Cognos, Watson, and AIDAUG

There has been some interesting changes in the world of Cognos. As of version 11.2.1, Cognos has been renamed to “IBM Cognos with Watson”. IBM Cognos with WatsonPaul is a mouthful, so I’m going to stick with boring CognosPaul.

But what does this change actually mean? Watson has already been integrated into Cognos with the exploration studio, so is this just marketing? The answer may surprise you!

Actually, the answer probably won’t surprise you, and I loath clickbait. I tend to be pragmatic, and marketing is extremely low on my priority list. Yes, I believe at the moment it’s mostly a marketing ploy. The direction is more implementation of Watson smarts. Right now we’ve got data modules with a recommendation engine, data exploration, and some forecasting elements. In terms of AI it’s a little underwhelming. Yes there’s voice recognition and some conversational elements, but I’m becoming jaded.

But imagine if Cognos could automatically identify candidates for matching data to other datasets? IBM as a company has access to a huge repository of additional data. The Weather Company (An IBM Company) could be a huge candidate for enriching data. Logistics companies especially could benefit from weather analysis and prediction for routing. If Cognos could do the same with internal data sets at a company might be a game changer. Intelligently linking disperate data sources can be difficult at the best of times.

The smarts in data modeling is fairly complicated. A good overview can be found here. The implications of the influence detection should mean that “what if” scenarioing will be more effective as the user tweaks the influence values.

And all of this leads to AIDAUG. As a Philly boy I pronounce it “‘Ayyyy dawg”, but some of my fellow co-founders think I’m crazy for it. AIDAUG stands for AI and Data Analytics User Group. It’s an IBM sponsored user group with the goal of influencing the direction of AI development.

AI has a huge influence on day to day life. Reviewing (and often rejecting) resumes, deciding on bank loans, chatbots, advertising, or even social media sites deciding which posts to deliver to the end users, AI is everywhere.

Almost every aspect of AI has positive and negative implementations. Let’s take text analytics. Over decades medical research has produced millions of papers. Drug interactions and symptoms are recorded and saved, even when they don’t produce the desired results now a future drug may rely on this research. AI can be used to read through billions of these documents. But at the same time the exact same methodologies can be used to harvest user data for malicious actors. You know all of those stupid quizzes like “What was your first car” or “how far do you live from where you were born”? Each time a user answers, malicious actors can use AI to harvest those results and build detailed profiles for each user. That profile can be used to build focused ads to influence opinion or at worst be a source for identity theft.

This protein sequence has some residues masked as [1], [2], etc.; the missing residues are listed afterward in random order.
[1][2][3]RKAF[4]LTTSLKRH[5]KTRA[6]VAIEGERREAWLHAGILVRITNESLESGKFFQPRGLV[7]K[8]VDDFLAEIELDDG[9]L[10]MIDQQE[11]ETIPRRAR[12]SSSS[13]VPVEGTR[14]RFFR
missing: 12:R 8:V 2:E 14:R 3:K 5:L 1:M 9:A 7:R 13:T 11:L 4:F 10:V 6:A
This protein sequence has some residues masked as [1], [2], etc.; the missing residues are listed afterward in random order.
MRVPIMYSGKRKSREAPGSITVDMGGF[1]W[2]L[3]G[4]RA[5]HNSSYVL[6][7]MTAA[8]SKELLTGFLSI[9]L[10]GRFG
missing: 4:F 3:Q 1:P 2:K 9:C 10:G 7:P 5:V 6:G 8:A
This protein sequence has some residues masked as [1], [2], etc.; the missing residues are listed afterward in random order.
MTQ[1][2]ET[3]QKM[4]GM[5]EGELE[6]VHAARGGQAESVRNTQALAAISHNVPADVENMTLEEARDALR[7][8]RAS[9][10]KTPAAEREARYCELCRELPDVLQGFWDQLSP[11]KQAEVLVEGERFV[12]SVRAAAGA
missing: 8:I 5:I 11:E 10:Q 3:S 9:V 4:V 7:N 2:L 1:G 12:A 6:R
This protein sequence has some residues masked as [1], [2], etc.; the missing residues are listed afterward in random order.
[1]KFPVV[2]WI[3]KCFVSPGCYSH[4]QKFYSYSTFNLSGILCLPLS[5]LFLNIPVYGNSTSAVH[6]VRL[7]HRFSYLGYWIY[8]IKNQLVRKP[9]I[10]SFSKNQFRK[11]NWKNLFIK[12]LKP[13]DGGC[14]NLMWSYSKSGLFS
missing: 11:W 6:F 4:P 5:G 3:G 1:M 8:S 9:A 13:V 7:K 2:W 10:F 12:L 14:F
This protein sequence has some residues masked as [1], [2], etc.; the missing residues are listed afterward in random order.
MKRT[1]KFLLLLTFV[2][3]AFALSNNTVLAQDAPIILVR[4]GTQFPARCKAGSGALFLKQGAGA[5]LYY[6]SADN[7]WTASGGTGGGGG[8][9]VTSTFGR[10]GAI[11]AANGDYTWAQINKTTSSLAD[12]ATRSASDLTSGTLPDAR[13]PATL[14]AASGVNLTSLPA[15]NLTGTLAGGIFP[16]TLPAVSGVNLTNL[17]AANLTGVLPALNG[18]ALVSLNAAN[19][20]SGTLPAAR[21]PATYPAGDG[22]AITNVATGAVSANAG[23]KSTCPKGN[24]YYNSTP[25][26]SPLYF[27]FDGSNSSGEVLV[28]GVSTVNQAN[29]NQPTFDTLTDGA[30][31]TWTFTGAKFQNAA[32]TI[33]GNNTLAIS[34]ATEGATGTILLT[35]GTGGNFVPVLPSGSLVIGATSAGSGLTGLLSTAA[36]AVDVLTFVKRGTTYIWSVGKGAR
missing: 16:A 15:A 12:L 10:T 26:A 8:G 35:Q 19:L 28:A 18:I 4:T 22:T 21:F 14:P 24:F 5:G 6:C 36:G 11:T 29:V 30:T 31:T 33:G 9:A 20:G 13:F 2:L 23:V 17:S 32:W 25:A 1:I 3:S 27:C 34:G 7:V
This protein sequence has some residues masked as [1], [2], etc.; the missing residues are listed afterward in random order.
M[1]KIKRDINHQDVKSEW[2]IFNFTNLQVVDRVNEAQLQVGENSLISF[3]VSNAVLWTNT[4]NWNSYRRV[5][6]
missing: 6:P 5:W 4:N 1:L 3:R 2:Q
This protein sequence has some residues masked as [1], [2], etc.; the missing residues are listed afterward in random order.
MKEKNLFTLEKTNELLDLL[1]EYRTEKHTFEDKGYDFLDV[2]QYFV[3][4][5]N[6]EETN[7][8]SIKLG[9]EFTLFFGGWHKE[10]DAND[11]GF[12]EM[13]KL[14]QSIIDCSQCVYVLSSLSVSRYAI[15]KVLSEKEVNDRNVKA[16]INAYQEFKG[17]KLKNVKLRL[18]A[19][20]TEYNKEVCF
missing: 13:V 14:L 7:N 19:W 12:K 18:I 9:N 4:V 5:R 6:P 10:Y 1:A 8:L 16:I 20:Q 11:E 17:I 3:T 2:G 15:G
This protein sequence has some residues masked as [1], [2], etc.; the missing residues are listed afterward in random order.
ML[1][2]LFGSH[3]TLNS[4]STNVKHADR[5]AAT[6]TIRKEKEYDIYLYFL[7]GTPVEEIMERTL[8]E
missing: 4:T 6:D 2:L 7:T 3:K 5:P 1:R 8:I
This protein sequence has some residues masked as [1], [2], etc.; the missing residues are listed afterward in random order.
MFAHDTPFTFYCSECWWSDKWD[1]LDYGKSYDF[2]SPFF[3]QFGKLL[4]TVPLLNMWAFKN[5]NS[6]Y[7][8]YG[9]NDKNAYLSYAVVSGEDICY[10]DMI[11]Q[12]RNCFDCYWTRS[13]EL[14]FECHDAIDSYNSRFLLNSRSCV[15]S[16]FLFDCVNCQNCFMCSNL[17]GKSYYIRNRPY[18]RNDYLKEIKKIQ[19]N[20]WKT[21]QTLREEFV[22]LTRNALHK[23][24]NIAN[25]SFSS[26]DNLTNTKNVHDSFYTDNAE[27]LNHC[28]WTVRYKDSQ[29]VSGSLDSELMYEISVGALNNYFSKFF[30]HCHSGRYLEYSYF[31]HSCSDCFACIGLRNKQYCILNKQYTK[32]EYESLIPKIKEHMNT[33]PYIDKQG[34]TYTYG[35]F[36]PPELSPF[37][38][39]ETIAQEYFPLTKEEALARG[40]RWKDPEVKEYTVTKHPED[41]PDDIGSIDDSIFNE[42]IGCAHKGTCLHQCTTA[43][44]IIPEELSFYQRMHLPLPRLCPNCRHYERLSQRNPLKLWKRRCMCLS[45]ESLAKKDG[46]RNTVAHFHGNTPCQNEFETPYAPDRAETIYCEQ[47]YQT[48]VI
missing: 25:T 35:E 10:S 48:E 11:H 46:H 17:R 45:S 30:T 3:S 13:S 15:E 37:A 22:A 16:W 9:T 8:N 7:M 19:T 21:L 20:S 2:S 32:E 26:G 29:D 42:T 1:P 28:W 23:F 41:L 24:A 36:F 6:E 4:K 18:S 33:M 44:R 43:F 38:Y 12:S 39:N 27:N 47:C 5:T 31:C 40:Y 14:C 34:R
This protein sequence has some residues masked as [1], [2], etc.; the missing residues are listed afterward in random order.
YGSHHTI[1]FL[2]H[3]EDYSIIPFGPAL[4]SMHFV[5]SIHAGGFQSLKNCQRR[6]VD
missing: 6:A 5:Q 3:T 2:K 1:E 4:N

Video editing is also a great use for AI, upscaling ancient films is a wonderful use. But then we also have these “deepfakes” which can be used to make fraudulent or even pornographic videos. AI will intelligently remap a face on a video or even a photo.

And finally we have facial recognition. Loved by both airlines, security services, and police states. There is much that can be said about it, but I couldn’t possibly state it better than the current CEO of IBM, Arvind Krishna, who wrote in a letter to Congress: “IBM firmly opposes and will not condone uses of any technology, including facial recognition technology offered by other vendors, for mass surveillance, racial profiling, violations of basic human rights and freedoms, or any purpose which is not consistent with our values and Principles of Trust and Transparency.”

But I can’t leave a reference to facial recognition without mentioning the cancer fighting pastry AI. It’s a great read:

Ultimately I hope AIDAUG will help guide AI development in an ethical direction. I invite everyone reading this to join, even if you have only a passing interest in AI. Please check us out at